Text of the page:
Illegal gold mining ruins Makanjira
…Environmental degradation takes toll
…Community experiencing high rate of pregnancies
By Marcel Chimwala
A study commissioned by the Norwegian Church Aid (NCA) has revealed that a number of environmental and social problems have emerged in the area of Group Village Headman Saiti in Makanjira area in Mangochi as a result of illegal gold mining activities taking place in the area.
The study report says one of the worries of the community is that since gold mining started in 2015 in Unga River and surrounding area, there are tunnels and big holes that have been created posing a threat to lives of people.
As the holes or tunnels are left without any proper environmental protective measures, there is a danger of water percolating during heavy rains which may end in landslides which may endanger lives of innocent members of the community,
the report reads.
It says the other environmental problem identified in the study is that of river siltation saying people openly explained that the Unga River which was previously depended on for irrigation farming is drying up and the small quantity of water remaining is contaminated.
This, therefore, is disturbing the farming system for those who relied on irrigation farming, and the value of the river in general is decreasing,
The study which was executed by a local civil society group, Institute for Community Mobilisation, using the Theatre for Development (TFD) methodology says the other community concern is that of early pregnancies and breaking of marriages as illegal miners who are earning a fortune from the trade take advantage of the poverty of girls in the area to sleep with them.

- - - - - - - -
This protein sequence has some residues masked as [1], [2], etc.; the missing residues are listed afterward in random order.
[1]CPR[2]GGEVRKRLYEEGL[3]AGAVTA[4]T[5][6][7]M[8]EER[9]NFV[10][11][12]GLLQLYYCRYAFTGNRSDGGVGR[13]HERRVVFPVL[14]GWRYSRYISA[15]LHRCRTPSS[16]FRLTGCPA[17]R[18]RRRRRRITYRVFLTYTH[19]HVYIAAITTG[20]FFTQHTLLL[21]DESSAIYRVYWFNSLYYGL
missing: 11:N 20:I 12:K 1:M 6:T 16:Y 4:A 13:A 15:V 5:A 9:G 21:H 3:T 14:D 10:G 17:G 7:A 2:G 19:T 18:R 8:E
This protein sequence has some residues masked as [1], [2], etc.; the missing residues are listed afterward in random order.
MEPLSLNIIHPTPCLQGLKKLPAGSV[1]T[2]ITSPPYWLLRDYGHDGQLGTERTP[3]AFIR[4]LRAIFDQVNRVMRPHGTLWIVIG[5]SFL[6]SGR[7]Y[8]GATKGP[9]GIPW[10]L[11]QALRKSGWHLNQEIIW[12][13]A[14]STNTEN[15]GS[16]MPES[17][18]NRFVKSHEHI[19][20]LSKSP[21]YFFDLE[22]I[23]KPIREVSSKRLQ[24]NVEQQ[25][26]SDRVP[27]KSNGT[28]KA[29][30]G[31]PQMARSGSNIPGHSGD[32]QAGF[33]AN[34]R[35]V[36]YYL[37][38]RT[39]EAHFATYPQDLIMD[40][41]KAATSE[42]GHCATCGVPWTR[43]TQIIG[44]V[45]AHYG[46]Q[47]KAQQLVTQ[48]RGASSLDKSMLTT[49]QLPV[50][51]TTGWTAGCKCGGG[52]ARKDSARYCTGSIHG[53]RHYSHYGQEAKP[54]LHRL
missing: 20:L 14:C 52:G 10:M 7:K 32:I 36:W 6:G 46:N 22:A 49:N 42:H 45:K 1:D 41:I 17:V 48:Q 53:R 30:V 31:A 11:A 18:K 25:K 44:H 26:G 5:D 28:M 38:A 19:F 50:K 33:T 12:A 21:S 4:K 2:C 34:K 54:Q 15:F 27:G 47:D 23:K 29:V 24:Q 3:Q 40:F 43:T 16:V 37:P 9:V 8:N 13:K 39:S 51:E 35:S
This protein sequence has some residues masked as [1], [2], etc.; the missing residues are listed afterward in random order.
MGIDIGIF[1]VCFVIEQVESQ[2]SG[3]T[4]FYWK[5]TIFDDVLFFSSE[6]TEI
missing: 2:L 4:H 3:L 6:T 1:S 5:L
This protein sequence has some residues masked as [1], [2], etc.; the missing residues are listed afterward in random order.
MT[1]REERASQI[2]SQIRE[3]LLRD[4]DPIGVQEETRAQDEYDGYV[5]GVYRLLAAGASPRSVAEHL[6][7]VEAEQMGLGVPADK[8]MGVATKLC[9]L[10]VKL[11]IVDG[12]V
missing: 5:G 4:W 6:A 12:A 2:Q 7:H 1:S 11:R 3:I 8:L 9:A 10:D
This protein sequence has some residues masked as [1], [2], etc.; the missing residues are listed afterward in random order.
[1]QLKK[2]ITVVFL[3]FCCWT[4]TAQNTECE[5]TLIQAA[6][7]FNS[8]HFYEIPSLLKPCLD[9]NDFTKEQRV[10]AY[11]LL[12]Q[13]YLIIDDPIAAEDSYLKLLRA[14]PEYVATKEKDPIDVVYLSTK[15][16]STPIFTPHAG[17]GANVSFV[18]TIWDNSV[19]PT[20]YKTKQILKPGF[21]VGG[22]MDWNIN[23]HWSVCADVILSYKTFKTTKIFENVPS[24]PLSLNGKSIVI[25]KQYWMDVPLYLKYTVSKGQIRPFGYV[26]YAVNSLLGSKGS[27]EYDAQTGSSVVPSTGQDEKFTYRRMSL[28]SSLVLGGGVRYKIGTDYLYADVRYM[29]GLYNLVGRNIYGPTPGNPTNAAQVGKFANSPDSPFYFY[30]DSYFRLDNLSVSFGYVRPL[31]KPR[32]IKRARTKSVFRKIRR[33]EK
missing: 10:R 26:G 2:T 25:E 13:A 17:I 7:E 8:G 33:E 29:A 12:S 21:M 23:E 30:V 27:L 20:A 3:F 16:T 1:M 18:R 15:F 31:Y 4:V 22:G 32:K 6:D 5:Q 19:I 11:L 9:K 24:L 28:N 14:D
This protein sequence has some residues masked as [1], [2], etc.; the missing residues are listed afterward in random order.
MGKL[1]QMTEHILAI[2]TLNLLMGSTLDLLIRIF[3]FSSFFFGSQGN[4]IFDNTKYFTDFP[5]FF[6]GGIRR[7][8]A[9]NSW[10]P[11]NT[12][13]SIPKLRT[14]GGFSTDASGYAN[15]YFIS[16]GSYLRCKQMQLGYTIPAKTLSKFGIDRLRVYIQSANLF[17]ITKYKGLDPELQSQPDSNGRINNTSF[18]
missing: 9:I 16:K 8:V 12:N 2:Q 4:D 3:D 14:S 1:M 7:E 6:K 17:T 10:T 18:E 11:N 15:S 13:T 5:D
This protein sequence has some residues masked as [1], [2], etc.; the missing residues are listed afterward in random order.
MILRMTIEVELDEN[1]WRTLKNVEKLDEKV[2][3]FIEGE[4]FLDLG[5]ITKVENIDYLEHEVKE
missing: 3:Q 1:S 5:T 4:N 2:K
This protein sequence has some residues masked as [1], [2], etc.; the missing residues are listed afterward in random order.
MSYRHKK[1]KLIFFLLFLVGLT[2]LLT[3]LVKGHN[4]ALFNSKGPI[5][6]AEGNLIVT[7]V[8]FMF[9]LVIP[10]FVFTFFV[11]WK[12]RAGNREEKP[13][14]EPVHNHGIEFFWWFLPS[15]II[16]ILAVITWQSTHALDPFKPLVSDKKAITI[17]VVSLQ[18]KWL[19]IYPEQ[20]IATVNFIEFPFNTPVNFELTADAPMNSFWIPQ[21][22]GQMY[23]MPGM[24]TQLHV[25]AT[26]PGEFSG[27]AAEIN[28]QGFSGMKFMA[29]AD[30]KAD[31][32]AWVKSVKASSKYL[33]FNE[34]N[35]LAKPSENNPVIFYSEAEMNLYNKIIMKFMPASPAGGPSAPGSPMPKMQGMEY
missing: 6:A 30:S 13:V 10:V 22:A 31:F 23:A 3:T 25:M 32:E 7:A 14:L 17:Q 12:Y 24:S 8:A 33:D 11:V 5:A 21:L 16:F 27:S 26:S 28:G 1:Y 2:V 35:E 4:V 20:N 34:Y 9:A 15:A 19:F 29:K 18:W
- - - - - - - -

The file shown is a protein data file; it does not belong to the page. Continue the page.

The report says married women are also being coaxed to have extra-marital affairs with the miners who use money as a tool to fulfill their malicious sexual intentions.
One of the chiefs reportedly revealed that the miners dangle amounts of money ranging from K10,000 to K15000 to buy sex from the women or girls.
It also says security threats are one of the concerns in the area citing the case of Group Village Headman Saiti who confirmed to have been receiving death threats through anonymous phone calls.
The callers have been threatening to kill him should he continue seeking for proper mechanisms and procedures regarding gold mining in the area.
Another version of threat has been presented in the perspective that those who are involved in illegal mining are mostly strangers and local people are living in persistent fear of the strangers in their midst,
says the report.
The other problem noted in the study is that school going children abscond classes to indulge in illegal gold panning.
The gold buyers who are mainly from neighbouring countries such as Mozambique, Zimbabwe, Tanzania and Rwanda procure the precious resource at MK25, 000 per gram.
NCA Malawi Coordinator for Economic Governance Programme, Thokozani Mapemba, says in view of these problems, the study established that members of the community want the government to use force to flush out all illegal gold miners and buyers.
People also proposed to the government to put in place a proper arrangement or mechanism such as bringing an investor that will employ locals so that they should substantially benefit from the gold found in their own land,
Commitments by stakeholders